By: William Empson
March 11, 2024

A (pro- or anti-) science-, mathematics-, technology-, space-, apocalypse-, dehumanization-, disenchantment-, and/or future-oriented poem published during sf’s emergent Radium Age (c. 1900–1935). Research and selection by Joshua Glenn.

František Kupka’s “Linien, Flächen, Raum (Lines, Surfaces, Space),” 1911-1912

You were amused to find you too could
“The eternal silence of the infinite spaces”
That net-work without fish, that mere
Extended idleness, those pointless places
Who, being possiblized to bear faces,
Yours and the light from it, up-buoyed,
Even of the galaxies are void.

I approve, myself, dark spaces between
All privacy’s their gift; they carry glances
Through gulfs; and as for messages (thus
Reknown for wisdom their wise tact
Hanged on the thread of radio advances)
For messages, they are a wise go-between,
And say what they think common-sense
     has seen.

Only, have we space, common-sense in
A tribe whose life-blood is our sacrament,
Physics or metaphysics for your showman,
For my physician in this banishment?
Too non-Euclidean predicament.
Where is that darkness that gives light its
Or where such darkness as would hide
     your face?

Our jovial sun, if he avoids exploding
(These times are critical), will cease to grin,
Will lose your circumambient foreboding;
Loose the full radiance his mass can win
While packed with mass holds all that
     radiance in;
Flame far too hot not to seem utter cold
And hide a tumult never to be told.

— Written 1928–1935, when Empson was a student at Cambridge. (But was it first published after the Radium Age era?) This is “letter” 1 (I) of 6.

Need to get my hands on Empson’s Poems (1935).

Empson’s metaphysical love poems tested out the universe of Einstein and Eddington to see what resources it might offer adventurous lovers in an age of relativity. “Letter I,” one reads, for example in Katy Price’s essay “Flame far too hot: William Empson’s non-Euclidean predicament,” appears to anticipate the black hole, using the idea of a dying star from which no light escapes as a metaphor for unrequited passion. “Empson’s attempt to follow the metaphysical example of John Donne, using the new cosmology of the 1920s, led him to explore an extreme astrophysical condition that Eddington had dismissed as absurd, and that still had an uncertain scientific status in the 1930s.”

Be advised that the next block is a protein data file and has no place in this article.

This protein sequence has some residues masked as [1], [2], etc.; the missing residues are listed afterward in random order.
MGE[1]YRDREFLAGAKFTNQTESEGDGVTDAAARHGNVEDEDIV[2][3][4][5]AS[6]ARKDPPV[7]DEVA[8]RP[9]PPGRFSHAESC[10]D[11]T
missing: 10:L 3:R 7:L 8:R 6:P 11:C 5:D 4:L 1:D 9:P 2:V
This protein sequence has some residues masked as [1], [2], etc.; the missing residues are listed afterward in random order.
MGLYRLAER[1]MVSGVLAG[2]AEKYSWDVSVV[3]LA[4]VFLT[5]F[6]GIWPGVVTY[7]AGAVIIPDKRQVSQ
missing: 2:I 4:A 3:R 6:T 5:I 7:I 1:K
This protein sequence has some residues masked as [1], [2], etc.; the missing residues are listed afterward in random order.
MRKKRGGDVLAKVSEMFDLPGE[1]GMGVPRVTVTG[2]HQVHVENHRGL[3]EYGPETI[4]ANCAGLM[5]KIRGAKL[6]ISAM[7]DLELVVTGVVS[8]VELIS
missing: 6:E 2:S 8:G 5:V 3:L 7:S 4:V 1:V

In the essay “Empson in the Small Hours” we read that the poem’s speaker is trying to persuade his interlocutor that the “dark spaces between stars” are a fine way to maintain equilibrium by allowing each person to operate using a common-sense interpretation of the other’s behaviour. Life in space is harsh, however, and the poem plunges immediately into a Cornford-induced despair about the two of them not having any shared “common-sense”: the speaker finds himself in an excessively “non-Euclidean predicament,” being cut off from the rest of space by extreme gravitational curvature.

“All six of the poems entitled ‘Letter’ (that is, ‘Letter I’ through ‘Letter VI’), each addressed to the same unavailable man, take as one of their recurrent topics the impossibility of stable, shared, reliable, and fully honest communication between even the writer and his one reader (let alone any larger putative audience).” — Stephanie Burt, “Empson and the Censor,” Modern Philology (February 2010).


RADIUM AGE PROTO-SF POETRY: Stephen Spender’s THE PYLONS | George Sterling’s THE TESTIMONY OF THE SUNS | Archibald MacLeish’s EINSTEIN | Thomas Thornely’s THE ATOM | C.S. Lewis’s DYMER | Stephen Vincent Benét’s METROPOLITAN NIGHTMARE | Robert Frost’s FIRE AND ICE | Aldous Huxley’s FIFTH PHILOSOPHER’S SONG | Sara Teasdale’s “THERE WILL COME SOFT RAINS” | Edith Södergran’s ON FOOT I HAD TO… | Robert Graves’s WELSH INCIDENT | Nancy Cunard’s ZEPPELINS | D.H. Lawrence’s WELLSIAN FUTURES | & many more.


Poetry, Radium Age SF